Expanding on previous games' outposts, there are four major fortresses the player must capture in Far Cry 4. While these larger, tougher camps can still be done solo, you are also given the option to bring in a co-op buddy to help you take them down. The explosive mayhem of Far Cry is greatly enhanced with a buddy, but you can't do any story missions co-op and player two won't carry over any progress back to their game.
Far Cry 4 sold well and was praised as an improvement over 3 but some were disappointed in how it felt merely like more of the same, which is understandable given the short time gap between the two games.
Far Cry Primal (PS4, Xbox One, PC, 2016)
There's something to be said about Far Cry's willingness to try new and interesting settings with each new game and the peak of this is Far Cry Primal. Set in 10,000 B.C., you play as a primitive human tribe's hunter, seeking revenge on a tribe of cannibals that destroyed his village. It's impressive the lengths Ubisoft went for the authenticity of the setting, going so far as to invent their own dialect based on a reconstructed Proto-Indo-European language.
Without any guns, combat has greater focus on melee but otherwise many of the Far Cry staples fit right in. You're still climbing towers to reveal the map and taking over camps to unlock new activities. The newest change is the ability to tame and summon animals. Birds can scout out camps and tag enemies for you, and a sabertooth tiger can rush in with you during an attack.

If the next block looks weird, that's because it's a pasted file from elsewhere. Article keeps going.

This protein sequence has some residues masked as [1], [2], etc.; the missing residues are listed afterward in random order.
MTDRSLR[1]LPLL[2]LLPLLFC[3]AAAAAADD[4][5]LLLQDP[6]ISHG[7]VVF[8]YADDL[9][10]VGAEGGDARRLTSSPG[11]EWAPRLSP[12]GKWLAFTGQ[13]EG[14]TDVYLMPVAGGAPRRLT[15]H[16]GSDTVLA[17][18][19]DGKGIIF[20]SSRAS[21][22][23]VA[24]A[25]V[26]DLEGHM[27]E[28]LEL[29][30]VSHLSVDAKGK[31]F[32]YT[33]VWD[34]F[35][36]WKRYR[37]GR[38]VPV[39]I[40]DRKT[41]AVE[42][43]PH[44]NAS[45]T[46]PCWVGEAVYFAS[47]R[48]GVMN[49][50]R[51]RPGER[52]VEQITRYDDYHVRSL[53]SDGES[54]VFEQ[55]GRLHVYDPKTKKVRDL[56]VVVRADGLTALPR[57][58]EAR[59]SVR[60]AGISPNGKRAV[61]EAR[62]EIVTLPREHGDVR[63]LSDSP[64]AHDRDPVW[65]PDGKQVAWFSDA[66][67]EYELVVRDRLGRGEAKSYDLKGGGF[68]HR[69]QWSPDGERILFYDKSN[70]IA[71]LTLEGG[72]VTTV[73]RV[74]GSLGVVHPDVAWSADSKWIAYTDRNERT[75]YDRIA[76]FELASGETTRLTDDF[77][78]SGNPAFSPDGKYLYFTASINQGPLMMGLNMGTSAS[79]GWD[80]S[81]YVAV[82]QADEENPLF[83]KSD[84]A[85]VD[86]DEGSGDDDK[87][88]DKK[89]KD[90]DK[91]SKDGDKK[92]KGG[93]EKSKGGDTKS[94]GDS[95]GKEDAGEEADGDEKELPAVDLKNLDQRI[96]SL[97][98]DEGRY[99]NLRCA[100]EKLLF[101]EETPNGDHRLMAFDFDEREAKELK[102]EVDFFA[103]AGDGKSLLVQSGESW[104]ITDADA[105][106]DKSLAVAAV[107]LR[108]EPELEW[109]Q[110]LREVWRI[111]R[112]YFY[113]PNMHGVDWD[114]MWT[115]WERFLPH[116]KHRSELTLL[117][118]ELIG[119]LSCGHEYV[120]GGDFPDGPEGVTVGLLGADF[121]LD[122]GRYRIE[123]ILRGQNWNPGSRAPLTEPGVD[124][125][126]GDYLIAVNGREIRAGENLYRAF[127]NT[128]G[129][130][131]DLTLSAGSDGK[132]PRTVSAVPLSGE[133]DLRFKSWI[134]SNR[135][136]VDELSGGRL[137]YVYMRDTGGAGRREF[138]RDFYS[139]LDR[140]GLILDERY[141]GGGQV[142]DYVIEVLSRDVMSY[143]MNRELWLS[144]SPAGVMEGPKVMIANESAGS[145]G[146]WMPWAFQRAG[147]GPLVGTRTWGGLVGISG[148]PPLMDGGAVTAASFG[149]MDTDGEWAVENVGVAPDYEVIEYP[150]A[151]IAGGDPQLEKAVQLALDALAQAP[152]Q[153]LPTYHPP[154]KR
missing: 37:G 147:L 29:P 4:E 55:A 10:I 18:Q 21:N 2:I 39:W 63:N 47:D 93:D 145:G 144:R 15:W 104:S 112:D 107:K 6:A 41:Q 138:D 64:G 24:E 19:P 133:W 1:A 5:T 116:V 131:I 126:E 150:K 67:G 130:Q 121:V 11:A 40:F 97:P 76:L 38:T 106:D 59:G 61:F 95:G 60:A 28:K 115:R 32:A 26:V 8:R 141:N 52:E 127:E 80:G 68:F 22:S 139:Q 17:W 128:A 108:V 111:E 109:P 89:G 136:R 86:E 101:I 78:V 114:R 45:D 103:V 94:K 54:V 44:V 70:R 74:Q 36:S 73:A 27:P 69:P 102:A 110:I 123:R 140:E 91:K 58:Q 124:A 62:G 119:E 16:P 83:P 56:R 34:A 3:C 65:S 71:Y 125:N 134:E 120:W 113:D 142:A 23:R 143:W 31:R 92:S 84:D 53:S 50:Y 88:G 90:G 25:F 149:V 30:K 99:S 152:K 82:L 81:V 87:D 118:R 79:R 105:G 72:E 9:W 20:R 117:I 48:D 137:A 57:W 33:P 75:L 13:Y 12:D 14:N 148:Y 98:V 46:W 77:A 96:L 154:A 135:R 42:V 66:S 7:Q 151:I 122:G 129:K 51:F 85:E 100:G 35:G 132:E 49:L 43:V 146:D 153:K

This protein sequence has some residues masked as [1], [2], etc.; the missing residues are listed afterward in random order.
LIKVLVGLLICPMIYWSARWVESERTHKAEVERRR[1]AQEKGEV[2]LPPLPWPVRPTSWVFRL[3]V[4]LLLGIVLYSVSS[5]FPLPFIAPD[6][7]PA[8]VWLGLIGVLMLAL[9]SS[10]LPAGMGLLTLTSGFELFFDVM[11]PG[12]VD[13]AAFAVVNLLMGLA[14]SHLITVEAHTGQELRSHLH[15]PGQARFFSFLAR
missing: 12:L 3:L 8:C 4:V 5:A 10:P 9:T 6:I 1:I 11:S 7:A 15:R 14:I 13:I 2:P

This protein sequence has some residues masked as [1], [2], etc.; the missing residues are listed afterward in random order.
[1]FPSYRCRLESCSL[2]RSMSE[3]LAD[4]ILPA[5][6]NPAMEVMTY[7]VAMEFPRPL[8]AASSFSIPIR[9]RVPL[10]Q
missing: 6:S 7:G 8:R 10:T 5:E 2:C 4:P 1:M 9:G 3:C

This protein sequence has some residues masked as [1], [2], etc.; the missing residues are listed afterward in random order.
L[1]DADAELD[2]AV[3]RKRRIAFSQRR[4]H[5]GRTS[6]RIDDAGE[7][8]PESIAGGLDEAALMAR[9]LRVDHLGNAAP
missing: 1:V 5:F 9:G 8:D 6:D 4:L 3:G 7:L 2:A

The response to Far Cry Primal was a rather mixed one. Some love the game's unique setting and enjoyed the ability to tame animals. Others feel it was simply another Far Cry with a different skin. Being released only a year-and-a-half after Far Cry 4, the fatigue people were already starting to feel towards the series grew even stronger. Ubisoft would give the series a longer break before it would return.
Far Cry 5 (PS4, Xbox One, PC, 2018)
Announced in 2017 and releasing on March 27, 2018, Far Cry 5 takes the series to the USA in fictional Hope County, Montana. The area has been taken over by a militia doomsday cult run by Joseph Seed who has established himself has a religious figurehead. For the first time you get to create your own protagonist, and you must then team up with the locals to help them take back their homes.
The timing of Far Cry 5's setting and themes created quite a stir given the current political climate of the US. Ubisoft's says there's no connection with current political events, but it understands that comparisons will inevitably be drawn.
The gameplay expands co-op further than we saw in Far Cry 4, and when not playing with another human, there are AI buddies you can summon to assist you. These include Nick the pilot or animals such as Boomer the dog and a bear named Cheeseburger. Towers have been removed, with new sections of the map unlocked by simply exploring and talking to the area's cast of characters. Otherwise, Far Cry 5 provides much of the same fun Far Cry we've all gotten to know.
For 14 years, Far Cry as a series has evolved and changed in dramatic ways. It's not afraid to try new and weird settings, and even though its narratives have never been top-notch, they typically feature interesting and compelling characters. It continues to push its open-world sandbox and expand upon the freedom of player expression though gameplay. Everyone loves Far Cry for their own reasons, and lets hope the series continues to push forward and evolve in the future.